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A new tourist attraction in Yangon has been sucked in to a bitter dispute between regional MPs and the regional government.
Delphos International, a Washington DC-based company focused on project financing in emerging markets, recently completed the first phase of a study on Myanmar’s energy sector under a project financed by the United States Trade and Development Agency (USTDA). At the request of the Ministry of Electricity and Energy, the study was expanded to include the state of the national electricity grid and its capacity to handle power from renewable sources. The manager of the project, Mr Eric Shumway, spoke to Frontier’s Thomas Kean about why the ministry has concerns about renewables, comparing the cost of different power generation types and why power shortages could get much worse before the situation begins to improve. Before joining Delphos to manage the project, Shumway was a director at London Economics International, an energy economics consultancy.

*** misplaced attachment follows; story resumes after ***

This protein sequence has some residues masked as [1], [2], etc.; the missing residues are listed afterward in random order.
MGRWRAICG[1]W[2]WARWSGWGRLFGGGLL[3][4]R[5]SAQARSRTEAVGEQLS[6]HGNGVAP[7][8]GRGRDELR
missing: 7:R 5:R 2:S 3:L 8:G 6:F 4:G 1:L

Eric Shumway, associate director of Delphos International, speaks to Frontier about Myanmar's acute and growing electricity needs.
The challenges facing Myanmar in meeting demand for power are less about technical skill or knowledge than building consensus behind a viable electrification policy and the capacity to deliver on it.
Out of the wild: Myanmar’s controversial plan to harvest endangered species
Legalising commercial farming of rare species will undercut poachers, says Myanmar’s Forest Department, but conservationists expect the move to lead to increased demand.